Retirement: The Employee’s Perspective

My biggest apprehension in writing about retirement is how to make it relevant for the reader, especially if the reader is 30 to 40 years away from retirement – if you are a millennial reading this, you probably don’t even have your weekend plans straightened out, let alone have your retirement plan ready.  In contrast, most if not all of the attendees of the retirement seminar I conduct would unanimously agree that every new employee should learn the things that I teach them because it the attendees think it will change the perspective of their younger colleagues about planning for retirement.

If you are in your mid-20’s or early 30’s, retirement is just too far away for you to think about let alone plan for.  But did you know that the best time to actually put something aside for your retirement is when you receive your first pay check? That being said, I would like to differentiate putting money aside for retirement, versus planning for retirement.  The former is something you start as early as possible, the latter you can do when you have experienced life and what is has to offer – which is so much more complex than simply putting aside money.

Just to get it out of the way, here are just a few questions I ask retirees before helping them create a plan:

  1. How much is your net worth?
  2. How much is you monthly cash inflow?
  3. How much is your monthly expense?
  4. Where will you live (urban and rural living can have a big impact on cashflow)?

Pretty obvious that those questions are not for your typical millennial. Again, 30 to 40 years is too far away and a lot could change during that time. What is not going to change is the fact that you will eventually have to stop working and live off the retirement money you are able to put aside. And here are three things you can do to build your retirement fund:

Start Early. 

Starting early is not so much about the amount but the discipline of putting money aside.  You can start with the smallest amount possible.  Today you can create a savings account for as low as Php 500 – start with that and build it up later on.  In building your retirement fund, time is you best ally. The sooner you start the more time your money has to grow.  Take for example this chart, it shows how much a Php1,000 is going to be worth at age 60 if you start investing in the stock market given your age (e.g. if you start investing Php 1,000 a month until age 60, it will be worth Php 15-M by then).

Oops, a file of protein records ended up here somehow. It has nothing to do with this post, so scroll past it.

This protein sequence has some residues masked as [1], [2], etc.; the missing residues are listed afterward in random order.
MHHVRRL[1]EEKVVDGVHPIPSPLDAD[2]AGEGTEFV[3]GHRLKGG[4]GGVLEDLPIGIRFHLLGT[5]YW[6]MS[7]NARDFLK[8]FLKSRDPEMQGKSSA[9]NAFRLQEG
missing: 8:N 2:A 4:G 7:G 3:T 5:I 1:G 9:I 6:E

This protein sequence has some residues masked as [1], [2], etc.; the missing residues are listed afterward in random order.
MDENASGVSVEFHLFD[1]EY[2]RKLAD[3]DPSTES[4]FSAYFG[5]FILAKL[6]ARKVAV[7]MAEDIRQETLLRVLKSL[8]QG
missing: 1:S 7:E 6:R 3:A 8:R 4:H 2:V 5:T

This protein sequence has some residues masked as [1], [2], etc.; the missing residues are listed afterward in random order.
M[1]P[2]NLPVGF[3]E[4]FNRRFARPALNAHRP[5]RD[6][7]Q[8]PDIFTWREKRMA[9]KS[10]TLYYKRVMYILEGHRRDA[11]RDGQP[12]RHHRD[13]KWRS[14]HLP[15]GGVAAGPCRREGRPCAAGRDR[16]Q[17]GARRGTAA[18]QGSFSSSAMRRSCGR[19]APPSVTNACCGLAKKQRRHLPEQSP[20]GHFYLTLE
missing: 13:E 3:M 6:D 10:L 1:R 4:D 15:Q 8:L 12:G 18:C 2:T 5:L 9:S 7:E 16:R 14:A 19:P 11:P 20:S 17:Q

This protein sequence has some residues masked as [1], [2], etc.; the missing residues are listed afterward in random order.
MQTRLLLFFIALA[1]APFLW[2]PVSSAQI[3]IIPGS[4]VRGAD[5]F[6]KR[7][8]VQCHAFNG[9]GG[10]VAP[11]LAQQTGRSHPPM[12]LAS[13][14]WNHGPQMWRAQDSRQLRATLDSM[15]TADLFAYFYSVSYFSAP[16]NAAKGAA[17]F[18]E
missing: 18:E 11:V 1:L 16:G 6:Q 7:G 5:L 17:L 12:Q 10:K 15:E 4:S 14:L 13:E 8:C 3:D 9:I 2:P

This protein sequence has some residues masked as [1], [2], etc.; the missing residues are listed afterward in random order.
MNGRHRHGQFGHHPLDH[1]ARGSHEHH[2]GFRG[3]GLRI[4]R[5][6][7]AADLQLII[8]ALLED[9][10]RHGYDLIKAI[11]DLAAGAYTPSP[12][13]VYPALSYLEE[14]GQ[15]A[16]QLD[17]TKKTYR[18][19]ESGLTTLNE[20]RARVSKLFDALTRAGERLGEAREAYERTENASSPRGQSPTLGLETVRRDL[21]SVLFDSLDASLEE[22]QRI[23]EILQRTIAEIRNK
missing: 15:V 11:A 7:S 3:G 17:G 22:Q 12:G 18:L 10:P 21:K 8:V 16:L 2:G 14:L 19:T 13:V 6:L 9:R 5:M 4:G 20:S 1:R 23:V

Table 1: Php 1,000 monthly investment in the stock market earning 12% per year (based on historical return).

Another, advantage of starting early is establishing that discipline that you can carry with you when you start earning more.  Which brings me to my next tip.

Make it Regular.

Regularly putting money aside is the best way to make sure that you can build your retirement fund.  Make it a part of your regular expense.  Think of this expense for your future self.  And believe me, your future self will thank you for it.  Investments first, just start with the discipline of setting money aside, preferably in an account that you can’t even touch on a regular basis.

Check and Balance.

By following the first two tips, you will be able to put aside money already.  Assuming you start working when you’re 22 years old and you just put aside Php 1,000 a month, on your savings account, that will be at least Php 60,000 in five years. This amount can now be your starting fund for an investment account.  I won’t bore you with the details but if you start with Php60,000 at age 27, and put aside Php 1,700 a month, base on the same computation in the chart above, you will have Php 15-Million on your retirement fund by age 65. But I’m sure you won’t just have Php 1,700 a  month to save.  And that is the value of checking where you are on a regular basis and adjusting you monthly savings as you go along. Doing so will ensure that you will end up with so much more than Php 15-Million pesos.

Retirement will vary from one person to another. My father said that life is too short to retire doing nothing, and I will likely be that person that will be busy with a lot of things when I retire.  The difference is choice.  And having a retirement fund gives you that choice. Choice of things to do, places to go, and people to see. My question for you is what kind of retirement do you want to have and how much will you set aside to get that – to have that choice?

If you want to know more about saving, feel free to check out Bridge Access or send us an email at



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